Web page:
represent bryozoans, although some calcareous algae also has this
appearance. Pellets/peloids are represented by sand-sized grains of dark
micrite. There are also dark, quartz silt-filled round- to oval burrows
present and, along with the pellets, also indicate bioturbation by
detritus feeders.
Provenance - Limestone is autochthonous. Quartz silt appears to be
"common" or "plutonic", with straight extinction and minor vacuoles
Porosity - There is not much porosity. Formerly there were tiny
fractures, but these have been infilled with sparite.
Diagenetic Features - There is abundant evidence of compaction/pressure
solution here, with fracturing and microstylolites present. There is
cementation by sparite with recrystallization of lime mud to this
coarsely crystalline sparite. Dissolution is indicated by the presence
of microstylolites, well illustrated on the left edge of the slide as
brown, hematite-stained areas of organics and silt. Bioturbation is
indicated by the presence of silt-filled burrows, especially seen along
the left lower edge of the slide.
Explanation - The anhydrite crystals in this slide range from elongate
shreds to roughly tabular shapes due to the nature of anhydrite cleavage.
Under crossed nicols, it produces colorful interference colors and it
"twinkles" as the stage is rotated under crossed nicols (watch out since
calcite also "twinkles" when you rotate the stage as you have probably
noticed in other slides). However, calcite would never have the
"shredded" appearance of these anhydrite crystals.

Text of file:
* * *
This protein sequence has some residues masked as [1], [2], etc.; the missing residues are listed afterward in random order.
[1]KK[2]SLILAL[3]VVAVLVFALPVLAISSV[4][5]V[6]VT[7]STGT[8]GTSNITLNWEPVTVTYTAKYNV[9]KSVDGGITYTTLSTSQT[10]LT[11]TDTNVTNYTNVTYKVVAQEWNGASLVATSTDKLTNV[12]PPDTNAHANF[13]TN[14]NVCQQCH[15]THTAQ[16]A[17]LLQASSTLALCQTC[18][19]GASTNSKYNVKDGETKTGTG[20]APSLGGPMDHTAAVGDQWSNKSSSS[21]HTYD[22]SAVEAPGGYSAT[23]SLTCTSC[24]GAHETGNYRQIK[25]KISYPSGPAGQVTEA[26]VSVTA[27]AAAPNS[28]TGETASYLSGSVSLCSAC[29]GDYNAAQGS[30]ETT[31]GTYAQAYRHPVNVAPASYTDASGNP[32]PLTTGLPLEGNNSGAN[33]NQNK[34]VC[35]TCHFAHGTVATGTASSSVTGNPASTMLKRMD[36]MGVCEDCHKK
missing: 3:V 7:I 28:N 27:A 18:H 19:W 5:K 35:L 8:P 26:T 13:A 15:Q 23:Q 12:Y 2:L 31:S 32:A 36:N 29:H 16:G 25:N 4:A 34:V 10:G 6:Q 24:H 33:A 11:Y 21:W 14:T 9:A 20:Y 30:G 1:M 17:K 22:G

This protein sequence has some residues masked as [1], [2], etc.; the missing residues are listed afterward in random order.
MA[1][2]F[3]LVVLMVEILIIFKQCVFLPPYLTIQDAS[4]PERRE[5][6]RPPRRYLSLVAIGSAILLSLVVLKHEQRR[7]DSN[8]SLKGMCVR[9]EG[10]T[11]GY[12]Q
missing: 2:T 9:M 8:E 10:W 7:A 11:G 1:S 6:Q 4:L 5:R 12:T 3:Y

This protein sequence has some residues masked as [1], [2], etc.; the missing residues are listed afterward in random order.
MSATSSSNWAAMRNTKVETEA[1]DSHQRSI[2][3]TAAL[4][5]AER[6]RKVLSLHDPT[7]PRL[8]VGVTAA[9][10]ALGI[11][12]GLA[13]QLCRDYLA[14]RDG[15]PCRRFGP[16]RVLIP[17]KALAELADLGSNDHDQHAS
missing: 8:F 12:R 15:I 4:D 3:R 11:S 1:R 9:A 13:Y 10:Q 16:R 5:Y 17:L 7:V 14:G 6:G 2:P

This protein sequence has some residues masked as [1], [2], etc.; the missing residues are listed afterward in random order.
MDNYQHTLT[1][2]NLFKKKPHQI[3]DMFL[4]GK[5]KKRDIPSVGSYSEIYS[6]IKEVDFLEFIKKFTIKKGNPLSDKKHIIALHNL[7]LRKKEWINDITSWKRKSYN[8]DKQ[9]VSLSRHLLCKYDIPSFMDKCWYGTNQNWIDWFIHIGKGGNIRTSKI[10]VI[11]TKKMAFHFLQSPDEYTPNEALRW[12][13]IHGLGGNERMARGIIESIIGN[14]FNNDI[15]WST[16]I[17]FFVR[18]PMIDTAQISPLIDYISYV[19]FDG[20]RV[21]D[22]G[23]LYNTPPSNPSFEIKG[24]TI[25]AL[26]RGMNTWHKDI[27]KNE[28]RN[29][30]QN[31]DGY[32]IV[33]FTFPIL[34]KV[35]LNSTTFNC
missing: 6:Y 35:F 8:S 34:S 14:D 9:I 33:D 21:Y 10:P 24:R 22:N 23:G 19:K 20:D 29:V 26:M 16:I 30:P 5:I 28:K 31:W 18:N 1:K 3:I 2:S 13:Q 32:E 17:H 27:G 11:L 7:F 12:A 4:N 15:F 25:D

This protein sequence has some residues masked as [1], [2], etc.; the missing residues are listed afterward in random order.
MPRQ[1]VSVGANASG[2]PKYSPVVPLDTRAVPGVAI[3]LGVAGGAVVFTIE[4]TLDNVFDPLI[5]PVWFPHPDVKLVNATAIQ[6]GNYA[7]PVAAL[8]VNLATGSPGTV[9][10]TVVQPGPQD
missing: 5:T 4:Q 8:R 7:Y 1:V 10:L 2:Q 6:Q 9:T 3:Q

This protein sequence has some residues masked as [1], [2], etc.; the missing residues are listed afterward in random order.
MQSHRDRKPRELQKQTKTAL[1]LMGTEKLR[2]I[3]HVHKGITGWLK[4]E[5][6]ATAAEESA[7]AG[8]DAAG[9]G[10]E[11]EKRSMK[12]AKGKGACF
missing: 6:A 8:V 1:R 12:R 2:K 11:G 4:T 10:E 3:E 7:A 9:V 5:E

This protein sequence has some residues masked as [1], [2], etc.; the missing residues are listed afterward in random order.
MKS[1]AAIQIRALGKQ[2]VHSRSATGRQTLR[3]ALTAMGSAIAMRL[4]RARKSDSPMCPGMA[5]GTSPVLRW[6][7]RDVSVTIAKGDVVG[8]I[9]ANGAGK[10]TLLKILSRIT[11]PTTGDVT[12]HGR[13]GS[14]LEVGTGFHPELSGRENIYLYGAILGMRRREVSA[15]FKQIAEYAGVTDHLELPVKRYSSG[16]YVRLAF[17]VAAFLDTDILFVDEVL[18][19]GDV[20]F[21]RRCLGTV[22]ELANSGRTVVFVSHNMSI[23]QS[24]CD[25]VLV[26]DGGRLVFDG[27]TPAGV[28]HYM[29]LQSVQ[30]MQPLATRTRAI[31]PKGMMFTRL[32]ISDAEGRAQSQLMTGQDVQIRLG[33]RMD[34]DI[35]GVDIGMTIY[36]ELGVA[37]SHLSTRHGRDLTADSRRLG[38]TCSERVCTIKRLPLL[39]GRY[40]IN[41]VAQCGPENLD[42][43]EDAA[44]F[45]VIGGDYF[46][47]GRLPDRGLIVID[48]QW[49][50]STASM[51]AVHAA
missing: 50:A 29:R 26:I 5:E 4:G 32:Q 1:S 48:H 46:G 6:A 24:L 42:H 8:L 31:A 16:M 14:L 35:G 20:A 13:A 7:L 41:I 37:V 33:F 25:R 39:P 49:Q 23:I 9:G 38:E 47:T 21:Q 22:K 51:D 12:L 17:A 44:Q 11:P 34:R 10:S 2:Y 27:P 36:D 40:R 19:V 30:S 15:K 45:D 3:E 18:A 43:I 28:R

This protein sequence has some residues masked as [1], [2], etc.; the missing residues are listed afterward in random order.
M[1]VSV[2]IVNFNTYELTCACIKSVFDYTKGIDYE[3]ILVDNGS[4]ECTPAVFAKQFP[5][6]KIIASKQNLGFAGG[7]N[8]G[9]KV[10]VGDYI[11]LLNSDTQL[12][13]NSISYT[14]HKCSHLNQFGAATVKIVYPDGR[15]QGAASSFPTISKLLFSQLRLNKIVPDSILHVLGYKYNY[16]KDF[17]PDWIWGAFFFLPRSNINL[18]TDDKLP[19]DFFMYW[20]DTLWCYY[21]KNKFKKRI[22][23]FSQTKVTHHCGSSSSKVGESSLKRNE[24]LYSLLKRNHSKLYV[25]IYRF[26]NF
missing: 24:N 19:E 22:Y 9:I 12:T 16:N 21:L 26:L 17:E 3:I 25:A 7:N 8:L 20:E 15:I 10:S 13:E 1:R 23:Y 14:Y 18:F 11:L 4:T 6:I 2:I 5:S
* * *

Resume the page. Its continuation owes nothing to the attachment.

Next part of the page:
Provenance - Probably autochthonous, although anhydrite is often formed
through dehydration of gypsum (in which case it would be diagenetic).
Porosity - There is some intercrystalline and fracture porosity, although
this may be an artifact of the thin section grinding process rather than
"true" porosity.
Diagenesis - Some compaction is probably indicated by the orientation of
the anhydrite crystals. Some pressure solution and dissolution is
indicated at the boundaries of the grains.
Explanation - Note the slight brownish color of this specimen under plane
light. Although many cherts are nearly colorless under plane light, it
is not uncommon for specimens to exhibit various shades of brown or
reddish-brown due to the presence of iron-bearing minerals. In crossednicols, notice the microcrystallinity of the specimen and its black-gray
speckled appearance. This is diagnostic of chert. As chert is basically
amorphous, it should be nearly isotropic in crossed-nicols (as seen in
this specimen). This specimen was fractured at some time during its
diagenetic history, after which microcrystalline quartz was precipitated
within the fractures. Notice that the quartz crystals within the
fractures are slightly larger than those of the chert.
Provenance - Although
there is no reason to
fact, some structures